I’ve had anxiety for my entire life, but I wasn’t diagnosed until three years ago. Through therapy I learned coping strategies for dealing with my anxiety as both a graduate student and as a teacher. I also came to realize that the cause of my anxiety was the constant feeling of “stuff.” There’s always so much “stuff” to do and never enough time to do it all. I felt like I was never in control of what was happening in my life.

Here are five tips I’ve learned to cope with anxiety that have helped me turn my life around and feel like I am in control.

1. Keep an agenda/planner that keeps track of everything.

Keeping an old-school agenda where you write down everything that needs to get done helps you see it all in one place. As students, we focus all day on writing down our homework, which often leads us to forget about other things we need to get done, making it harder to manage our time. It’s important to write down homework (or to-do lists for work), but also note when you’ll do each task. It will be easier to plan your day if you keep track of your tasks in one place; you can see when you'll be free to spend time with friends or relax, for example.

2. Make yourself to-do lists when you’re stressed.

You can maintain a to-do list on most phones, but having a physical list you can cross out or check off as you complete tasks can help you find a sense of accomplishment, even for the most menial tasks.  I make a to-do list each and every day my in agenda, and when I’m really stressed, I make a separate one for each different area of my life. For me, that means I usually have three to-do lists: work, school, and play. For a student, this might look like school, extracurricular, and friends.

3. Wake up early to practice self-care.

This is probably one tip that a lot of people will scroll right past or roll their eyes at. When I say wake up early, this doesn’t mean you need to get up at the crack of dawn. However, if you’re someone who barely has enough time to get up, shower, get dressed, and run out the door to school or work, you’re starting your day in a frenzy. The morning is the time when we could be our calmest if we let ourselves.

Try waking up 30 minutes earlier than usual—and don't hit snooze—and give yourself some time to drink a cup of coffee or tea, eat a healthy breakfast, and enjoy the silence before the day begins.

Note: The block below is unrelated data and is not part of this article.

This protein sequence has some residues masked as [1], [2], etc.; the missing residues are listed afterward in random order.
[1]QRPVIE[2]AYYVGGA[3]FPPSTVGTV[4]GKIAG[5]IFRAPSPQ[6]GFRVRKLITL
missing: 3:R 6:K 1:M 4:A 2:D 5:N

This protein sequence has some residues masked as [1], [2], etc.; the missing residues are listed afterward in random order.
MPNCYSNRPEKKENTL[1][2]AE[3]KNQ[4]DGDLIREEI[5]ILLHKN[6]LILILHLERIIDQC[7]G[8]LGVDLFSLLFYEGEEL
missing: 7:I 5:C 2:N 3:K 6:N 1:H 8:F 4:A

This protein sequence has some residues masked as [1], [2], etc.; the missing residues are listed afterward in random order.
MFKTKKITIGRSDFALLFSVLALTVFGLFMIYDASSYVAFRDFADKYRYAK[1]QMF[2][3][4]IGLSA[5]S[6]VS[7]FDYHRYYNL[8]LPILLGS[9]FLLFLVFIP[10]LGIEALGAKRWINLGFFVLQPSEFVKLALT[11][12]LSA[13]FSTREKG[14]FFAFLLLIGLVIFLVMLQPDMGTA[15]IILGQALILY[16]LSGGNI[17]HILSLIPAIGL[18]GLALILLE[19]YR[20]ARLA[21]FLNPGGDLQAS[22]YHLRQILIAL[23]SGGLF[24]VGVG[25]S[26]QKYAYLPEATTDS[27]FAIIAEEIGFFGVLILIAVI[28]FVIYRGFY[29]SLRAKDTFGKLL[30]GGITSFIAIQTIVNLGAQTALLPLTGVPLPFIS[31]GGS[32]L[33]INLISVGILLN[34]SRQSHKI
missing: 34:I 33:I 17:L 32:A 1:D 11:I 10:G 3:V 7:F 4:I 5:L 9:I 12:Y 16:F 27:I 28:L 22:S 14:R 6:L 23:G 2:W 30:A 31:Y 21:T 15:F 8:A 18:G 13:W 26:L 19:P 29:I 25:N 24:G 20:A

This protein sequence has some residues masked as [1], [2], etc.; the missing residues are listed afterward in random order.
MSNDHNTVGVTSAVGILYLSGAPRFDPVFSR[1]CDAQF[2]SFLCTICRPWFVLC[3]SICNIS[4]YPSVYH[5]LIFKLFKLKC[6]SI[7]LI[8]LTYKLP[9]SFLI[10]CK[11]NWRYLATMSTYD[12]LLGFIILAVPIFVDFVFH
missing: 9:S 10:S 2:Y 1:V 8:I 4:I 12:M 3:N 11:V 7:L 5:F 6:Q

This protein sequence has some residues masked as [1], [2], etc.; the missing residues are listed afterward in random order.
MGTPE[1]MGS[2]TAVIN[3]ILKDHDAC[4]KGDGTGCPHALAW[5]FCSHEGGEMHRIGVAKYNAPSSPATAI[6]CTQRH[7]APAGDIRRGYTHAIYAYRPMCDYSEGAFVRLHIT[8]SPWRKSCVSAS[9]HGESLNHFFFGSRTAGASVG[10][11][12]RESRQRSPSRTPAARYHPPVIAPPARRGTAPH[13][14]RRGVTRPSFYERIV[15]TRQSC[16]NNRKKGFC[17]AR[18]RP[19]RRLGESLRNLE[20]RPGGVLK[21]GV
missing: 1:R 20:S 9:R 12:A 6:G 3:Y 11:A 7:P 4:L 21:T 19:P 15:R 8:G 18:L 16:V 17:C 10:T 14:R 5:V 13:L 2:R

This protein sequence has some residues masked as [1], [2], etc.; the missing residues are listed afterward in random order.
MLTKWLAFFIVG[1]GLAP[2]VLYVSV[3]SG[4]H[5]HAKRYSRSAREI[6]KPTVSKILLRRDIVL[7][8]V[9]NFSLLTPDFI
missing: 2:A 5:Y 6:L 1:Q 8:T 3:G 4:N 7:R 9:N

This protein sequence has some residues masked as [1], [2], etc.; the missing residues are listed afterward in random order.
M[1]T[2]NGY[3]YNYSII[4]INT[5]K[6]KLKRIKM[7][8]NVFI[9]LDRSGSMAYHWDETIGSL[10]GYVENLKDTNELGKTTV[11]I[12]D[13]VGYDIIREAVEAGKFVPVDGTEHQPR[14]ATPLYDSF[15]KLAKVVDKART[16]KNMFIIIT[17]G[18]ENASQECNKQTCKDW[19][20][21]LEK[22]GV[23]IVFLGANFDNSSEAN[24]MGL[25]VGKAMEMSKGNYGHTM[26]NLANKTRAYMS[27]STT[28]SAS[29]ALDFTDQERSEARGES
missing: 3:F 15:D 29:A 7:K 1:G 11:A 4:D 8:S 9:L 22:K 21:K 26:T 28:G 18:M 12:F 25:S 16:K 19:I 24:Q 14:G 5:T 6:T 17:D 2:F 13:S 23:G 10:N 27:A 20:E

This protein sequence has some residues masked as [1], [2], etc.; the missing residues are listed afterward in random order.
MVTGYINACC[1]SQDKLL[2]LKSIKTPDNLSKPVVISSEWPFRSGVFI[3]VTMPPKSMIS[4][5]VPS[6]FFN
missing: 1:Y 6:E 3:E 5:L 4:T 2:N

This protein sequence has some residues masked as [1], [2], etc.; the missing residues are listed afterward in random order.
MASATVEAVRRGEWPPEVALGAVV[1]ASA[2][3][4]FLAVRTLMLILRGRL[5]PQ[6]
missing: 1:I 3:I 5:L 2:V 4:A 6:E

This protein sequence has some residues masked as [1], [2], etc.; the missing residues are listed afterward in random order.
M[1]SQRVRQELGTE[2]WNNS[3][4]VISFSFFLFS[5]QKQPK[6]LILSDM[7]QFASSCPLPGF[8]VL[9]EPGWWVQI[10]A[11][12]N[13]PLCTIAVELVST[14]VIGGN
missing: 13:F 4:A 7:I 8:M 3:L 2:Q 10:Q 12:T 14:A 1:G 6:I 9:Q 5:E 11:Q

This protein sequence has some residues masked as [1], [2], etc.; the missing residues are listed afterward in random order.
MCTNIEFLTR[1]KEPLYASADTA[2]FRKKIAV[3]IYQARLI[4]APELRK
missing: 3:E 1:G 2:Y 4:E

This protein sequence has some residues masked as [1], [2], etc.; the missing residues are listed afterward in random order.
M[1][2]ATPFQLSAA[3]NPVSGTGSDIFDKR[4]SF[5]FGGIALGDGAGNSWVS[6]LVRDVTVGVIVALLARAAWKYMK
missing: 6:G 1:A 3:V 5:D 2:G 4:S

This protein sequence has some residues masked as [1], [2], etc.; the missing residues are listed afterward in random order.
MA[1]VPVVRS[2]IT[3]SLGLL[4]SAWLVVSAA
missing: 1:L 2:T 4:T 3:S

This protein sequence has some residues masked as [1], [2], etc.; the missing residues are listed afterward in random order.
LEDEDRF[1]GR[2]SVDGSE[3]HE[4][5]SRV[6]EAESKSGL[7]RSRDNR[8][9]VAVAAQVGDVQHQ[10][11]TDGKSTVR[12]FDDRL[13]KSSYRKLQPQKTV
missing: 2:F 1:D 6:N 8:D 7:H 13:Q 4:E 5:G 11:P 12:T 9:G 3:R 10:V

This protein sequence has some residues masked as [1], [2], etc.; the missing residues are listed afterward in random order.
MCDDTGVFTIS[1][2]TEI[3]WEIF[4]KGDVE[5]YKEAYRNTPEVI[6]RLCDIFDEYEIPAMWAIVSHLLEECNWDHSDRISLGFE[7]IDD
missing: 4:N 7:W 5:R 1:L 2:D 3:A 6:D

4. Eat healthy.

Eating healthy doesn’t always necessarily mean avoiding ice cream and candy. While this is a huge part of it, eating healthy also means eating regularly.  A lot of times, anxiety can cause us to have a loss of appetite or nausea. If you’ve followed steps 1–3, you’ll allow yourself time to have a healthy, revitalizing breakfast in the morning.  Make sure you eat lunch when given lunch break, rather than cramming in more work.  When you eat good, you feel good.

5. Put the phone down.

Phones have become a huge part of our lives.  Most people wake up to the alarm on their phone, and immediately start scrolling through Facebook, Instagram, Snapchat, etc., without even thinking about it.  Similarly, many of us fall asleep scrolling through social media as well.  Instead, save your scrolling until your morning cup of coffee and breakfast. This way, you can get into the routine of getting up and out of bed and taking care of you, before you even think about your connections to everyone else.

Remember, anxiety isn’t something you can just make go away.  It takes hard work to develop a routine and coping strategies that work for you. It's even harder work to stick with these routines and strategies. But you are important. Your mental health is something that you need to be mindful of, and take care of yourself.

About the Author


Kaleigh Mangiarelli is a Language Arts and Tutorial Teacher and the girls varsity soccer coach at Landmark School.

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Tags:  anxiety coping strategies health stress time management